This week the third graders in my art class worked on blending. We looked at portraits painted by German Expressionists. Emil Nolde and Paula Modherson-Becker were so free with their use of color and loose brush strokes; allowing the subject’s heart and soul to jump right off the canvas and make us wonder who they are.
Outside of school, we worked on blending ourselves into this foreign world we find ourselves in, even though our hearts and souls often seem set on crawling back into our Vermont lives like a comfy bed. And pulling the familiar comforter over our heads. Maybe even shedding a tear or two under those cozy covers.
There were definitely some trying moments this week when we wondered who we really think we are,
and question again our motives for pulling our kids up from their stable lives and bringing them here where there is so much that is unknown and strange, and simply not the way we are used to having things be.
We tried crawling into the bamboo cathedral, a path through the rainforest flanked by an extraordinary number of bamboo trees which arch across creating a stain glass roof with bamboo lead outlining geodesic shapes filled with leaf and sky glass.
Maybe we could hide ourselves in here, settle in, and wait for the two years to pass.
The playful overhead commotion of monkeys jumping around in the trees made us want to look up instead of hide. And then one of them threw us a gift. As we were trying (unsuccessfully) to capture one of these adorable and very speedy creatures on film, we saw one drop something in our direction.
We all stood in awe, as an empty birds nest floated down and gently landed at our feet.
Maybe we can make a home here after all. A simple light as a feather kind of home like this gift from the monkeys. Home doesn’t have to be so heavy and immobile as we think. Maybe we really do carry our home in our hearts, or our hands, or our minds. We just have to keep them all open.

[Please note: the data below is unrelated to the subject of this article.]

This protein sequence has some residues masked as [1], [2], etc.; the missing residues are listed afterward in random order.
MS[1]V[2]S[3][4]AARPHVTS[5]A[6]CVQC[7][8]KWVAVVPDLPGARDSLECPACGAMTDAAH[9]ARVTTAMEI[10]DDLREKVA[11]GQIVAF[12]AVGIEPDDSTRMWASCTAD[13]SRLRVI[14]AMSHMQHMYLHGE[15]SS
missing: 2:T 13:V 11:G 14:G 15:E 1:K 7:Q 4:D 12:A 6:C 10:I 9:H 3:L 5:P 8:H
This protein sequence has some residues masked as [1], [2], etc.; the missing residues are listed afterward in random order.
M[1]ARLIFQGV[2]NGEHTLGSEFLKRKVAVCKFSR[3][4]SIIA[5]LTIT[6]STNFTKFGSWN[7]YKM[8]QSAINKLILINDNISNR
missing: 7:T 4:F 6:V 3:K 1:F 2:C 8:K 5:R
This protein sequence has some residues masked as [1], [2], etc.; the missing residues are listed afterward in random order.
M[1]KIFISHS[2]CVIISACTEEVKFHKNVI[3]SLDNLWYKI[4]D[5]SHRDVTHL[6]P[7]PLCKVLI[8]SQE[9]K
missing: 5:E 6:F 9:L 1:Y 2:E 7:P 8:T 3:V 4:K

We can just float down here and allow the beauty of where we are to dominate over the frustrations of where we are.
And we can get up early on a Sunday morning
and go to the Central Market, where the locals shop.
Some of us are doing better at this blending project than others. I may need to work harder to blend than the rest of my family, for obvious reasons. The truth is, I stuck out like a sore thumb at the Central Market. And it is so much harder to spot Elias or Nicole in a crowd here than in Vermont! But I take heart in remembering the the German Expressionists, the third grade artists in my class, and the fresh produce at the market. Colors are most heartfelt when they are vivid and unexpected.
The market was a feast for the eyes and the soul.
It is difficult to describe what happened with the rest of our sunday, especially since I didn’t bring our fancy camera along with us; just our old instamatic with an almost run out battery.
When Nicole’s new Trinidadian friend and her mom offered to take us out for a Sunday drive, we didn’t realize the magic we had in store. We hadn’t quite anticipated we would be driving along in a four wheel drive SUV, top down, sea breeze blowing, exploring the back (and winding and hilly) roads along the shore.
We picked plums (the ripe ones are a bright red and orange), bananas, oregano, sugar apples, coffee (unfortunately it wasn’t ready to drink), sorrel, fresh cashews, limes, guava, and some tropical flowers.
maybe even by the minute.
So the lesson this week was about blending. I don’t know if we passed or failed, but I don’t think we would have opened the classroom door if that monkey hadn’t sent us down those cheat notes hidden in the birds nest.
We’ll see what next week brings.